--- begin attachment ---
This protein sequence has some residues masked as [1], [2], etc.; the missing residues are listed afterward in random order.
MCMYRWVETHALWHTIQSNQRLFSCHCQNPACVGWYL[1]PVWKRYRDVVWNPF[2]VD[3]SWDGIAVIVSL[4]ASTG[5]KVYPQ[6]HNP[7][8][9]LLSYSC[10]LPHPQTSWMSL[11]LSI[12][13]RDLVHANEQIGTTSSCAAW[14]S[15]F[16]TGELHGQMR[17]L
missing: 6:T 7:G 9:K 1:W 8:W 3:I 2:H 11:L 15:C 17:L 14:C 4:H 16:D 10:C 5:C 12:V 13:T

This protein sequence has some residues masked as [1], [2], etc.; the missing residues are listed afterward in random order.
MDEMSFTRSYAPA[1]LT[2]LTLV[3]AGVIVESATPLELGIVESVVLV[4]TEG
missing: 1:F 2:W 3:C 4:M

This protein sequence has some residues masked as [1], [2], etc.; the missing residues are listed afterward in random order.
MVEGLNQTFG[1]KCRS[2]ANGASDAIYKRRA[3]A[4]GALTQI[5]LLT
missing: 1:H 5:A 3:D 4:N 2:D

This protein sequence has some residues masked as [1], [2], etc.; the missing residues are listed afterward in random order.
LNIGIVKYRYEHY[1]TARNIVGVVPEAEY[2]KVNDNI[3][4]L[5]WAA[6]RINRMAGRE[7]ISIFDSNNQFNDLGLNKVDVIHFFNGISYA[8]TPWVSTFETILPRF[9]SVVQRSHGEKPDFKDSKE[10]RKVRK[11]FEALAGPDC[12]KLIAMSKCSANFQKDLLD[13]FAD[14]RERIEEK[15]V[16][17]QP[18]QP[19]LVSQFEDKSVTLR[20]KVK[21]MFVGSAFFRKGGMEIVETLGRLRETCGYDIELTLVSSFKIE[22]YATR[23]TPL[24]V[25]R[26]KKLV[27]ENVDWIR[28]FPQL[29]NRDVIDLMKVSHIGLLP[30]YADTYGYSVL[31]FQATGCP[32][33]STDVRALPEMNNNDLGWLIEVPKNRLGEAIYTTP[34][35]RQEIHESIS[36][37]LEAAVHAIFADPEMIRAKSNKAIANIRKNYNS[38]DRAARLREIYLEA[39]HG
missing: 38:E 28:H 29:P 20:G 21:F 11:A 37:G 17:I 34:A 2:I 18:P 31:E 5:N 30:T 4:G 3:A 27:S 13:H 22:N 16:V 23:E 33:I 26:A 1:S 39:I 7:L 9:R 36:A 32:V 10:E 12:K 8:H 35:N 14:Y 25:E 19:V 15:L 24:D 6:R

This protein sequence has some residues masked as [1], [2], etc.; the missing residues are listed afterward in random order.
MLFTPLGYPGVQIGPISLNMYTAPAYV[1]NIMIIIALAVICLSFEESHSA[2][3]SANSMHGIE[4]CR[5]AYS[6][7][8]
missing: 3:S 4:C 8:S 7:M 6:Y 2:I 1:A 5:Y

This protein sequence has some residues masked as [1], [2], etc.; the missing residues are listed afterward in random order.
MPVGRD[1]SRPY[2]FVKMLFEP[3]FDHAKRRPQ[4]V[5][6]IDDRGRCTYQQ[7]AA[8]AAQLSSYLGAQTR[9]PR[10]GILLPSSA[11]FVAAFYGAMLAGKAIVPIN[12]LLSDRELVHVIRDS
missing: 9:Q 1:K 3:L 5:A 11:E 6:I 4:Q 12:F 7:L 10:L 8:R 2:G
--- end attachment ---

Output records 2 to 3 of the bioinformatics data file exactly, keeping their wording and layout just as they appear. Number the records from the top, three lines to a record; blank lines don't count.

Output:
This protein sequence has some residues masked as [1], [2], etc.; the missing residues are listed afterward in random order.
MDEMSFTRSYAPA[1]LT[2]LTLV[3]AGVIVESATPLELGIVESVVLV[4]TEG
missing: 1:F 2:W 3:C 4:M

This protein sequence has some residues masked as [1], [2], etc.; the missing residues are listed afterward in random order.
MVEGLNQTFG[1]KCRS[2]ANGASDAIYKRRA[3]A[4]GALTQI[5]LLT
missing: 1:H 5:A 3:D 4:N 2:D